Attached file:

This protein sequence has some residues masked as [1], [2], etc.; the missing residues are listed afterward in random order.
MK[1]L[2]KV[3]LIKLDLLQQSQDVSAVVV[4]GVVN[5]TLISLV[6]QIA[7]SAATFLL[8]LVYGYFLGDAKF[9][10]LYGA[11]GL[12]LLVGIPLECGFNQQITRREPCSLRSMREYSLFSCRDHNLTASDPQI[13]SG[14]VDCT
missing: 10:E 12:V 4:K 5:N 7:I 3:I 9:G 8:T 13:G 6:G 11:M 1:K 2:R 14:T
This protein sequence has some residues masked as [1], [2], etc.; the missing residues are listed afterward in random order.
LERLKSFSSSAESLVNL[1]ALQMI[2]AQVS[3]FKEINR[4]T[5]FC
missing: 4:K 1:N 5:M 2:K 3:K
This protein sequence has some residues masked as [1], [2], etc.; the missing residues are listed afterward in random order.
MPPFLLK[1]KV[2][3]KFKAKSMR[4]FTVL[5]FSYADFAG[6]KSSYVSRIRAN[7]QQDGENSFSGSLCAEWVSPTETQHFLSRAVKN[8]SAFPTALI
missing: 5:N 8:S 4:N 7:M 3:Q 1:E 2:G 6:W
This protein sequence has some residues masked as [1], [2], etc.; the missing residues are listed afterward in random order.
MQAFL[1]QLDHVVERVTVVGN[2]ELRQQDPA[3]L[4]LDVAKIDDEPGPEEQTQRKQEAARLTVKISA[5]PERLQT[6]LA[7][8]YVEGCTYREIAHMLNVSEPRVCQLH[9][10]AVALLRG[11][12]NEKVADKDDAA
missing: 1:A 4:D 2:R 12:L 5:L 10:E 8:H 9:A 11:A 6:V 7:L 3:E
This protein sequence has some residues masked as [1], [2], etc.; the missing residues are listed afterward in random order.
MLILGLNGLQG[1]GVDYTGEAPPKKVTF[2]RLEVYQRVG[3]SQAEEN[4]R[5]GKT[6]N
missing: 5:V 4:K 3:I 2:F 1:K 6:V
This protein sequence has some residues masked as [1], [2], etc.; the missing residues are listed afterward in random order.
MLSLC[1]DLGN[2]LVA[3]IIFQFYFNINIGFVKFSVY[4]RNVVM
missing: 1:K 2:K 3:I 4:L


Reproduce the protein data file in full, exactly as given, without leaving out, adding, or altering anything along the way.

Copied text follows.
This protein sequence has some residues masked as [1], [2], etc.; the missing residues are listed afterward in random order.
MK[1]L[2]KV[3]LIKLDLLQQSQDVSAVVV[4]GVVN[5]TLISLV[6]QIA[7]SAATFLL[8]LVYGYFLGDAKF[9][10]LYGA[11]GL[12]LLVGIPLECGFNQQITRREPCSLRSMREYSLFSCRDHNLTASDPQI[13]SG[14]VDCT
missing: 10:E 12:V 4:K 5:N 7:I 3:I 9:G 8:T 13:G 6:G 11:M 1:K 2:R 14:T
This protein sequence has some residues masked as [1], [2], etc.; the missing residues are listed afterward in random order.
LERLKSFSSSAESLVNL[1]ALQMI[2]AQVS[3]FKEINR[4]T[5]FC
missing: 4:K 1:N 5:M 2:K 3:K
This protein sequence has some residues masked as [1], [2], etc.; the missing residues are listed afterward in random order.
MPPFLLK[1]KV[2][3]KFKAKSMR[4]FTVL[5]FSYADFAG[6]KSSYVSRIRAN[7]QQDGENSFSGSLCAEWVSPTETQHFLSRAVKN[8]SAFPTALI
missing: 5:N 8:S 4:N 7:M 3:Q 1:E 2:G 6:W
This protein sequence has some residues masked as [1], [2], etc.; the missing residues are listed afterward in random order.
MQAFL[1]QLDHVVERVTVVGN[2]ELRQQDPA[3]L[4]LDVAKIDDEPGPEEQTQRKQEAARLTVKISA[5]PERLQT[6]LA[7][8]YVEGCTYREIAHMLNVSEPRVCQLH[9][10]AVALLRG[11][12]NEKVADKDDAA
missing: 1:A 4:D 2:R 12:L 5:L 10:E 8:H 9:A 11:A 6:V 7:L 3:E
This protein sequence has some residues masked as [1], [2], etc.; the missing residues are listed afterward in random order.
MLILGLNGLQG[1]GVDYTGEAPPKKVTF[2]RLEVYQRVG[3]SQAEEN[4]R[5]GKT[6]N
missing: 5:V 4:K 3:I 2:F 1:K 6:V
This protein sequence has some residues masked as [1], [2], etc.; the missing residues are listed afterward in random order.
MLSLC[1]DLGN[2]LVA[3]IIFQFYFNINIGFVKFSVY[4]RNVVM
missing: 1:K 2:K 3:I 4:L